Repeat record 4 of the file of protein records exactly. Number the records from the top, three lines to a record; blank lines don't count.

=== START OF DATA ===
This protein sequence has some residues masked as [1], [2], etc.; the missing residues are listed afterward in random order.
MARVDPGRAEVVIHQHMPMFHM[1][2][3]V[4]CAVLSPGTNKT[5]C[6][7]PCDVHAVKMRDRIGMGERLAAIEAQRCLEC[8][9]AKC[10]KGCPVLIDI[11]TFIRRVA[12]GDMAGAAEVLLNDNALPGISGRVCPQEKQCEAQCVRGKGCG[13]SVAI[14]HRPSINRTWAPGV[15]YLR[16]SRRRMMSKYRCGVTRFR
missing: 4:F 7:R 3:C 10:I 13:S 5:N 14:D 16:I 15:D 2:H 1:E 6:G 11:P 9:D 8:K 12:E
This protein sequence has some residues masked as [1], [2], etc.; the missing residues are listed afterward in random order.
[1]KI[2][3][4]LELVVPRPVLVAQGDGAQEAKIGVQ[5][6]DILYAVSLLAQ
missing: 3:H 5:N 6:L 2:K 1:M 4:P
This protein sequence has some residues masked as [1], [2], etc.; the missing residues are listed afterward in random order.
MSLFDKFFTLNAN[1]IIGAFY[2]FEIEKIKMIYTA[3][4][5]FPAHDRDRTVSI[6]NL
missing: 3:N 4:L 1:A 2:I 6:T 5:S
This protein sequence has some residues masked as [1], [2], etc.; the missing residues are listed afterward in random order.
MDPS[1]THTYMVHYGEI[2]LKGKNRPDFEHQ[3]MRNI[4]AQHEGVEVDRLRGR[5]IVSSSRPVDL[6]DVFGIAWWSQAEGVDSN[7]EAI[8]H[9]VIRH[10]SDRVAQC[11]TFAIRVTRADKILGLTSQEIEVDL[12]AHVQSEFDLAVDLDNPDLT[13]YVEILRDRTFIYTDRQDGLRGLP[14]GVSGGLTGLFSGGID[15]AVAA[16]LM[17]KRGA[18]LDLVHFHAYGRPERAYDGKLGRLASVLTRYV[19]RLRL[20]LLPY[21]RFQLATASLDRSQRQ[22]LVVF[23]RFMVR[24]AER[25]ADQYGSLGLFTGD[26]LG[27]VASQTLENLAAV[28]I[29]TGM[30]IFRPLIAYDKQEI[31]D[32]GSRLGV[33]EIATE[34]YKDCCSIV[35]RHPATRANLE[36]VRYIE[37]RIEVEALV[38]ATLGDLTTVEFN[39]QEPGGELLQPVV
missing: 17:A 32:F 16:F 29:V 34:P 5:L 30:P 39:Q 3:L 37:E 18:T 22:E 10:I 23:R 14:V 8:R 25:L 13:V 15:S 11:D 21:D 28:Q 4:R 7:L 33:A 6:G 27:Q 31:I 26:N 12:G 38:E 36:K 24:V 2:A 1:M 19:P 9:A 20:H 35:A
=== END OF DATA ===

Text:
This protein sequence has some residues masked as [1], [2], etc.; the missing residues are listed afterward in random order.
MDPS[1]THTYMVHYGEI[2]LKGKNRPDFEHQ[3]MRNI[4]AQHEGVEVDRLRGR[5]IVSSSRPVDL[6]DVFGIAWWSQAEGVDSN[7]EAI[8]H[9]VIRH[10]SDRVAQC[11]TFAIRVTRADKILGLTSQEIEVDL[12]AHVQSEFDLAVDLDNPDLT[13]YVEILRDRTFIYTDRQDGLRGLP[14]GVSGGLTGLFSGGID[15]AVAA[16]LM[17]KRGA[18]LDLVHFHAYGRPERAYDGKLGRLASVLTRYV[19]RLRL[20]LLPY[21]RFQLATASLDRSQRQ[22]LVVF[23]RFMVR[24]AER[25]ADQYGSLGLFTGD[26]LG[27]VASQTLENLAAV[28]I[29]TGM[30]IFRPLIAYDKQEI[31]D[32]GSRLGV[33]EIATE[34]YKDCCSIV[35]RHPATRANLE[36]VRYIE[37]RIEVEALV[38]ATLGDLTTVEFN[39]QEPGGELLQPVV
missing: 17:A 32:F 16:F 29:V 34:P 5:L 30:P 39:Q 3:L 37:E 18:T 22:E 10:I 23:R 14:V 8:R 25:L 13:V 15:S 11:D 21:D 28:Q 4:R 7:L 33:A 6:G 27:Q 31:I 26:N 12:G 38:E 36:K 24:V 2:A 1:M 19:P 9:A 20:H 35:A